Thomas Schwartz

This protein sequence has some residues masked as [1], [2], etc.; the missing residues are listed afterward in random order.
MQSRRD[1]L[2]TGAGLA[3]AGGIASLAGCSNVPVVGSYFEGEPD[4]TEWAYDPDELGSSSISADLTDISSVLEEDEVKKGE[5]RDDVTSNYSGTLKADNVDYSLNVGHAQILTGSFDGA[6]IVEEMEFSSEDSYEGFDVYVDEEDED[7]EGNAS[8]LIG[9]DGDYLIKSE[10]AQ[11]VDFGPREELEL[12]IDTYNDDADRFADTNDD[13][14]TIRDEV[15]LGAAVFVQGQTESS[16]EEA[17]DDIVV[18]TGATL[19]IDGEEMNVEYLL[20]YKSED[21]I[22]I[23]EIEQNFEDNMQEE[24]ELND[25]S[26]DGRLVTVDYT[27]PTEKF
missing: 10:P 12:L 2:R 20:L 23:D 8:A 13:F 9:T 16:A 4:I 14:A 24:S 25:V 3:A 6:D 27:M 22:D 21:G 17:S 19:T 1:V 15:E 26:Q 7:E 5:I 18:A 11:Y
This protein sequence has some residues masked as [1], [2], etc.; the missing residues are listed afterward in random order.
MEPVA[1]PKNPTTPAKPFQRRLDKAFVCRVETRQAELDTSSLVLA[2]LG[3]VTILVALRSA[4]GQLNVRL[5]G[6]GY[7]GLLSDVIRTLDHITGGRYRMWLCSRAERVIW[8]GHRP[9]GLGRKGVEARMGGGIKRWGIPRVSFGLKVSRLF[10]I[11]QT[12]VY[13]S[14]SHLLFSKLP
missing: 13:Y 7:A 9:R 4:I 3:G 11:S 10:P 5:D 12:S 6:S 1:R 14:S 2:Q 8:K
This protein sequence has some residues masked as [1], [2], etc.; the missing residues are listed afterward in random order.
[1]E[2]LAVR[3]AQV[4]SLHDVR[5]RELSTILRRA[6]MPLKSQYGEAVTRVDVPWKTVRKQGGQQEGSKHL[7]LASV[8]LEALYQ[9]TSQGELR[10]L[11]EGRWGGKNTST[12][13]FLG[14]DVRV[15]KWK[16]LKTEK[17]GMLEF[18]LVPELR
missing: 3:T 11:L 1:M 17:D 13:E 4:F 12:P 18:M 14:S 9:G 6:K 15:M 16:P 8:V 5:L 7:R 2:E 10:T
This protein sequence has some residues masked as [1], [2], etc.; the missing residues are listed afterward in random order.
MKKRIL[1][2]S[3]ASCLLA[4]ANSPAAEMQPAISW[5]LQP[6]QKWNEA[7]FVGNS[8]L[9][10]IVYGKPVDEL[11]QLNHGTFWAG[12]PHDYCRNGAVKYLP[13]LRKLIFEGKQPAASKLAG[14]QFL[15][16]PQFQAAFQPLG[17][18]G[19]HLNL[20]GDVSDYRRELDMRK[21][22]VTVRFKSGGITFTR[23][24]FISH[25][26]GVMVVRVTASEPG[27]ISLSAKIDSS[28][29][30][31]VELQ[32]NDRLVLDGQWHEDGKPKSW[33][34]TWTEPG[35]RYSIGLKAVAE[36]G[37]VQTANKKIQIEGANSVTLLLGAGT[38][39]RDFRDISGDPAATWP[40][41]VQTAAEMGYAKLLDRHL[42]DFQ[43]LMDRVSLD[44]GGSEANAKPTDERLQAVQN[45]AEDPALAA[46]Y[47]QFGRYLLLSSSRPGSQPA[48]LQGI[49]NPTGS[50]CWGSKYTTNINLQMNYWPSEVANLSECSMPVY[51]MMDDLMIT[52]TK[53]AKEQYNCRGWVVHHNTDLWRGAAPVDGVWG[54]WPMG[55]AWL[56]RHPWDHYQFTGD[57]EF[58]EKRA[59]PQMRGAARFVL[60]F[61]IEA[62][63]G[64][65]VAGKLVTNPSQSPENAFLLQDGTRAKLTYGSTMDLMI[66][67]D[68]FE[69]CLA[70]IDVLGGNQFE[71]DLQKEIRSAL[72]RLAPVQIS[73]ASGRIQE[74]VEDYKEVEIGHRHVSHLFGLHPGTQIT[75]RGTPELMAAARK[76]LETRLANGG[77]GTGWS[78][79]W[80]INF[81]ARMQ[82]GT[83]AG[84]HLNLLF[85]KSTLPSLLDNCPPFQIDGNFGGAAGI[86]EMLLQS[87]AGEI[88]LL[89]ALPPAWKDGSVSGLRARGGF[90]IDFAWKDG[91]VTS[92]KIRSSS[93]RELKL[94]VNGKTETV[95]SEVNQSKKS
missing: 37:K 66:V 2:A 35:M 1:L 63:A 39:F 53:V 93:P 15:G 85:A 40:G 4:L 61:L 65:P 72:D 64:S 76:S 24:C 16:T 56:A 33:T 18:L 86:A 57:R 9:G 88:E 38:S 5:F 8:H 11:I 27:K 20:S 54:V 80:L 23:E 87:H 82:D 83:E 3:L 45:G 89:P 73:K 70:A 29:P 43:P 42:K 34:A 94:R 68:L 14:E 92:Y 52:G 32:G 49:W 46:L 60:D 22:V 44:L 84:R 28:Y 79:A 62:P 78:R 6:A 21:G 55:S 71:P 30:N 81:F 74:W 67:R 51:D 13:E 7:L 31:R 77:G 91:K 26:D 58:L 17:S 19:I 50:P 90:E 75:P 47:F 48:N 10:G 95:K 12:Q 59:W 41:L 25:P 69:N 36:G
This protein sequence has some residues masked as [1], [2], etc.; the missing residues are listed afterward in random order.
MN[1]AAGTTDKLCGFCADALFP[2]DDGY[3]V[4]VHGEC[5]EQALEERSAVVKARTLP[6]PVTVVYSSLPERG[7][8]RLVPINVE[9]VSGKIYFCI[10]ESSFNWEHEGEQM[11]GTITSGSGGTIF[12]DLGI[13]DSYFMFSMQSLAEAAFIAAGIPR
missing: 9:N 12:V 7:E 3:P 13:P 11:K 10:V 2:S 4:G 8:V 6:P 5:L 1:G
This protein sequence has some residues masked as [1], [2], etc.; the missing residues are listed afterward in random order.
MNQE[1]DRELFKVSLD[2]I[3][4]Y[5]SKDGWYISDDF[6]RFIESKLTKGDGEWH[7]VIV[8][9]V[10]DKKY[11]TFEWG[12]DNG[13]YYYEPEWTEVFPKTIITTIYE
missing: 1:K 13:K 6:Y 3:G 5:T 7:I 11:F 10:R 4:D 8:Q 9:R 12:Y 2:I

The waistbandís elasticity is all but lost. I cinch the drawstring tight, sliding the superfluous cloth from my orange, floral swim trunks around to the small of my back to keep it from opening up and revealing too much Brillo-Pad, brown hair beneath my navel. Good to go. I cram my feet into thick polypropylene booties, already warm with someone elseís foot water. I grab a aluminum tank, heavy with the same compressed air that will keep me underwater and oxygenated for the next hour. I don the rest of my equipment; a diving mask will act as my window to all 4000 cubic feet of the diving well, flippers to propel me from one side of the pool to the other, and an inflatable vest, so I can float if necessary, also a belt with 6 pounds of metal to keep me sunk and regulator tube to allow for the flow of air from the tank on my back to my lungs in my chest. All systems go. Time to dive. I take a long striding step as far into the pool as possible and instantly sink to the bottom. The mask makes me feel like Iím looking out from the inside an aquarium. It cuts out all peripheral vision. Iím a blinded horse trotting clumsily underwater with nothing to rest my feet on, but I can breathe! What a sensation. I wish I had gills and ears that equalized 13 feet of water pressure weighing down my eardrums, my nasal passages, my lungs. I decide to ignore it. Life is too fun to pay attention to annoying things. I swim upside down and place the top of my head on the floor of the pool and use my hands against the concrete and my flippers against the water to rotate myself around in a fantastic head rotation break-dance spin move. My outer ear canal fills with water as one CC of air, and trace amounts of sublimated earwax floats its way thirteen feet upward to the surface. When the body, and your surrounding ethers are of the same density, gravity barely exists. The only way to tell which way is up, is to perceive which way the pockets of lighter air inside the body want to go.